This paper studies the economic effect of the enhancement policy for the fixed book pricing scheme in November, 2014. The enhancement, which prohibits the price discount of more than 10% for every selling books, aims to increase profits of small and mid-size local bookstores, by cutting the online bookstore’s price competitiveness.
Using manually collected data before and after the enhancement policy, the paper examines the change of selling prices, sales amount of books. Moreover, this work also calculates welfare loss of consumers, deadweight loss, and especially transferred amount from online bookstores to offline bookstores.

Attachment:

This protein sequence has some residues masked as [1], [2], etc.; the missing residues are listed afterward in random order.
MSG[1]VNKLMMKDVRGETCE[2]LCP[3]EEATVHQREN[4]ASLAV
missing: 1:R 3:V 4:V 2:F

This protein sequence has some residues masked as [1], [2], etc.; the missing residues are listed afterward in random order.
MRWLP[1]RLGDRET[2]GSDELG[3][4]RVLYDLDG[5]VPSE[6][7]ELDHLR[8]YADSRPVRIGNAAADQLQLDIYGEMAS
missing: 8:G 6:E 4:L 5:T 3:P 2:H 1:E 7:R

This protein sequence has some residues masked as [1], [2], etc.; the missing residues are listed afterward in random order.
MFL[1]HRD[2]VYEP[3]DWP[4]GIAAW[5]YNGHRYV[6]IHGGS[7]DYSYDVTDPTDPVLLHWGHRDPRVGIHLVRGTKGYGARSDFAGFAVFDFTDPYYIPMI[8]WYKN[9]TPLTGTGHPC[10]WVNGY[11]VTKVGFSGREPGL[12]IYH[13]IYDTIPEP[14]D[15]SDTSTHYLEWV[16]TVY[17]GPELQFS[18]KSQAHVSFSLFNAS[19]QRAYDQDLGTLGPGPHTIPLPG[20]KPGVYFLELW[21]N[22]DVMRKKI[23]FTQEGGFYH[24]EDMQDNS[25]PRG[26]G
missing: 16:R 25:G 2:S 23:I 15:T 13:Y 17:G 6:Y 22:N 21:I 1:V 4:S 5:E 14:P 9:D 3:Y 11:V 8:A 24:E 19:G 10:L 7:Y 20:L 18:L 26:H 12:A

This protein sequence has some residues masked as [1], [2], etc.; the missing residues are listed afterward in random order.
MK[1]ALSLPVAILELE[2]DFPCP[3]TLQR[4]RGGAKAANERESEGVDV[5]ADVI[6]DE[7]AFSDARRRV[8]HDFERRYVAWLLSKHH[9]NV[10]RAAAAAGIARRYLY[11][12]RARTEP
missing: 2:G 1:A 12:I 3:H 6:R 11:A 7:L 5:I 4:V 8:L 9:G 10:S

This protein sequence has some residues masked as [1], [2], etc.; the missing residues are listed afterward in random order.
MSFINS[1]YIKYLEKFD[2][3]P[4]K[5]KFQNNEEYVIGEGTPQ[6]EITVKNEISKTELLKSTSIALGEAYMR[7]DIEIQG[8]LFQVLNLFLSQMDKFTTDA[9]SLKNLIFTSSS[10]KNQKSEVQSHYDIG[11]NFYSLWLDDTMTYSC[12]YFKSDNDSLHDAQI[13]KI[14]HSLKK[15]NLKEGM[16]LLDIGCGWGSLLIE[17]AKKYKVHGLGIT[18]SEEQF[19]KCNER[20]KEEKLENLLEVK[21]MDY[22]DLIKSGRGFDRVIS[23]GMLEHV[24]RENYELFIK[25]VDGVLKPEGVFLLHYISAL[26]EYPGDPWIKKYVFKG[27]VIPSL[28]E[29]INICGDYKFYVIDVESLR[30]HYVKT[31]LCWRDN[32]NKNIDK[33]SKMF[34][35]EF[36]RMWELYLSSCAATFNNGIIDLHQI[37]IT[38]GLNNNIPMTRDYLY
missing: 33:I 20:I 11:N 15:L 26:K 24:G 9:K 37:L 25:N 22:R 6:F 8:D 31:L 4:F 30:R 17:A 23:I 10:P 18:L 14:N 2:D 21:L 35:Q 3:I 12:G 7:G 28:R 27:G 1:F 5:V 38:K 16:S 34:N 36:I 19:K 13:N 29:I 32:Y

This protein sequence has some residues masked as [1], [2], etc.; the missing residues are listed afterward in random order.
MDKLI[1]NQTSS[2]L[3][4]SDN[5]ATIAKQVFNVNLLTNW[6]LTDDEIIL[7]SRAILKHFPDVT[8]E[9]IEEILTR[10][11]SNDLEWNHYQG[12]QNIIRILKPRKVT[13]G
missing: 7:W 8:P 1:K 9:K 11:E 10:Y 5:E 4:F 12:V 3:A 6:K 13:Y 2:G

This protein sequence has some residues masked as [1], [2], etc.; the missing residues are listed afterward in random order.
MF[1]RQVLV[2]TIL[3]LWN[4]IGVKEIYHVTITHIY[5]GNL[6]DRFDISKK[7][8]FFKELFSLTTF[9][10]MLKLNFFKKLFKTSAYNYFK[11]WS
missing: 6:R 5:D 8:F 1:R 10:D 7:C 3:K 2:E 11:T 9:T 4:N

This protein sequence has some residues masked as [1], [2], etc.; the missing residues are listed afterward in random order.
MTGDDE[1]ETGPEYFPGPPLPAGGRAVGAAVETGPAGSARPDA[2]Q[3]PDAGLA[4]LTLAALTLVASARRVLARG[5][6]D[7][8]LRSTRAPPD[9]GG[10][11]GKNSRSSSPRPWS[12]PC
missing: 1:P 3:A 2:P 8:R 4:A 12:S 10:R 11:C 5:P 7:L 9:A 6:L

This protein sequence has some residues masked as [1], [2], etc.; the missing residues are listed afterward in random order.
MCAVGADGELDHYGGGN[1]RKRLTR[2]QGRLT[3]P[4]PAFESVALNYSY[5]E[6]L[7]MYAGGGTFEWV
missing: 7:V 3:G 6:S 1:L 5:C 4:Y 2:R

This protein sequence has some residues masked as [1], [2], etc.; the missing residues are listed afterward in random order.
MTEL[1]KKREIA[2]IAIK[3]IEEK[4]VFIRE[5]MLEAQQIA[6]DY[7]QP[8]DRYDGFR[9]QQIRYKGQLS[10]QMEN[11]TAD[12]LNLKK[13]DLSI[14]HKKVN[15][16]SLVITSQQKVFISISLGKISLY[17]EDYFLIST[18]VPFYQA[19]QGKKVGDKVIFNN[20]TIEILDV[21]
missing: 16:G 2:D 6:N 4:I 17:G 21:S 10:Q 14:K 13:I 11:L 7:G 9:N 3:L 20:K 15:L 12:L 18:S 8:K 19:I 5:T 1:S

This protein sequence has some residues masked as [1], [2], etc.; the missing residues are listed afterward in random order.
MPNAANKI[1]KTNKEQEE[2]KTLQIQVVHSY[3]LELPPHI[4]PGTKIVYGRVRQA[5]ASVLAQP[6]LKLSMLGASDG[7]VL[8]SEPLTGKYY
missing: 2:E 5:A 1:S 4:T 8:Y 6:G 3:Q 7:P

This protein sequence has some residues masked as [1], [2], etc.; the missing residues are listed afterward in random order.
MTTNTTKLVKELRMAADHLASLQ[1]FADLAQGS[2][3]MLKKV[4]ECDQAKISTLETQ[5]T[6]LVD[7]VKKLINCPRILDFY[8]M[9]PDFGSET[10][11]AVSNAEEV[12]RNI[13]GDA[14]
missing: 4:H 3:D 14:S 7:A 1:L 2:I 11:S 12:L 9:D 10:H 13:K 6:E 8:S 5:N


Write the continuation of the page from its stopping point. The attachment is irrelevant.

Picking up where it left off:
Due to the enhancement, the selling price rises by 16.2% for bestseller books and by over 40% for steady-seller books. The enhancement decreases the sales amount by 12.1%. The size of welfare loss of consumers is over than 13 billion (won) per month, and the amount of deadweight loss is over than 8 billion per month. The transferring effect happens only when the demand is highly inelastic, but even in this case the size is not any considerable.
These disappointing results come from a careless direct market intervention by price regulation, which is not designed for delicately specifying policy beneficiaries such as small and mid-size bookstores. To promote their businesses, we need a well-designed direct subsidy policy.